Since the election on November 8, I have been dreading the holiday season. I’m troubled and anxious by the rise of visible and outspoken White Supremacists being named to top positions in the government as well as the worst fallen angels of our American soul called forth and emboldened by Trump’s campaign and election causing fear, injury, and pain to our neighbors. On top of that, Thanksgiving arrives with white militarized police terrorizing peaceful native Americans trying to force them once again to cede their land, their heritage, and their dignity. And down the road, Christmas is coming with a threat to round up people like Cesar calling a census and making “no room at the inn” a federal policy towards middle eastern refugees. The irony is almost too painful to bear.
And yet…this past week I have gone from shock and deep seated mourning to steadying myself a bit for the road ahead. I need to be in spiritual and physical shape. I need to be ready to learn and ready to lead. I need to be ready to act. I’m scared and yet I’m getting ready. And all of a sudden there’s a bit more clarity to living and an awareness of the simplest things that are the greatest blessings: I have a roof over my head, I eat every day, I have family and friends I love dearly and who love me. I have relatively good health. I have lived long enough now to have gathered at least a little wisdom. AND…I have had the fortune of a great education and training in many subjects and skills that have prepared me well for times such as these.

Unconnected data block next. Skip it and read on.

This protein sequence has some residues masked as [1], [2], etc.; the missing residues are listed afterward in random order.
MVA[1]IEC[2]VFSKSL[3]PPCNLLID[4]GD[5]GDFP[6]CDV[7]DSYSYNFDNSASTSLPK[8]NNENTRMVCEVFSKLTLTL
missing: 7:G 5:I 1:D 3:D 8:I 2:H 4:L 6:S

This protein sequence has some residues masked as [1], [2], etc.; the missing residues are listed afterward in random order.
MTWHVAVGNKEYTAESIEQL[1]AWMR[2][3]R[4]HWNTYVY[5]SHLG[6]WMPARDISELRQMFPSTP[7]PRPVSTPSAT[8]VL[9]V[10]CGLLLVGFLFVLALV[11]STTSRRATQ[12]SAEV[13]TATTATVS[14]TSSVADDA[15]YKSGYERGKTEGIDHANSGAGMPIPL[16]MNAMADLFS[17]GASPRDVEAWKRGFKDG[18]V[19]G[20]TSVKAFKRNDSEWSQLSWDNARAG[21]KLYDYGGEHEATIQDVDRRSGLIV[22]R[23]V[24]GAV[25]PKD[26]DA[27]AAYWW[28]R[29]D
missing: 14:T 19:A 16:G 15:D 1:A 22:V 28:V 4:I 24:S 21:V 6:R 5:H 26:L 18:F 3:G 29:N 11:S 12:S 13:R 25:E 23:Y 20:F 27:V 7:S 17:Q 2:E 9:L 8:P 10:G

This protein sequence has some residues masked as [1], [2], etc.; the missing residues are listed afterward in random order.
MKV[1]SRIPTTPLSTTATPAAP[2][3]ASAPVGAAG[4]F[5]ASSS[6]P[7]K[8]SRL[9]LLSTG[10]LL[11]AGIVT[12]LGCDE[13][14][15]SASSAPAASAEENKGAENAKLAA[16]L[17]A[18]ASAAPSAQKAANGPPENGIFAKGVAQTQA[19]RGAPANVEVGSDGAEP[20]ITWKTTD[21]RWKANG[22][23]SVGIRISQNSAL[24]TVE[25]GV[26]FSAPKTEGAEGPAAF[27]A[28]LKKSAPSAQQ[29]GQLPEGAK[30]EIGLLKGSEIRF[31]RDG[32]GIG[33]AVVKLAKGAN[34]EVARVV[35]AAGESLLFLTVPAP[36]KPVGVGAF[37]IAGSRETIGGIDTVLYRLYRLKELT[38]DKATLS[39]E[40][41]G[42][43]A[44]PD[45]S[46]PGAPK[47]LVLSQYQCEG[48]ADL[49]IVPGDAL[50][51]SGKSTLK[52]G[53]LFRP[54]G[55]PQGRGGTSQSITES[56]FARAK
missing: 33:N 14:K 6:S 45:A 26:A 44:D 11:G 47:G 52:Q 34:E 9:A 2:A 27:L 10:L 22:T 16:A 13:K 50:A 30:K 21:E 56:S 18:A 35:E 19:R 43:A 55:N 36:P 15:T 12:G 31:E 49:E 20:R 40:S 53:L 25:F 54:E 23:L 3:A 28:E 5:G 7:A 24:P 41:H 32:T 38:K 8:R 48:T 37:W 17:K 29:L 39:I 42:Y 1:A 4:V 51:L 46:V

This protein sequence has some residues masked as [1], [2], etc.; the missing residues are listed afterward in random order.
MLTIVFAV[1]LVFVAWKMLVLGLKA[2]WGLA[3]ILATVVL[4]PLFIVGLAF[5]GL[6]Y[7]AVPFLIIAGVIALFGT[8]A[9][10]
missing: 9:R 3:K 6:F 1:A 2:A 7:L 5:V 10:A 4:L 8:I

So, instead of a morose holiday season, I lean into Thanksgiving with as open a heart as I have in a long time. I have gathered food and given it to those whose food security is much less than mine and today I will eat with my family and cherish every minute of it. I have written friends and family to tell them I love them this morning. I am giving thanks with everything I’ve got for it is for these simple things most of all -for my right to them and for everyone’s right to them – I am called to resist the hatred, bigotry and violence of our time.
I’m giving thanks for my ministerial calling in a way I haven’t in a long time, for it is becoming increasingly apparent that I was (and so were you) called for times such as these.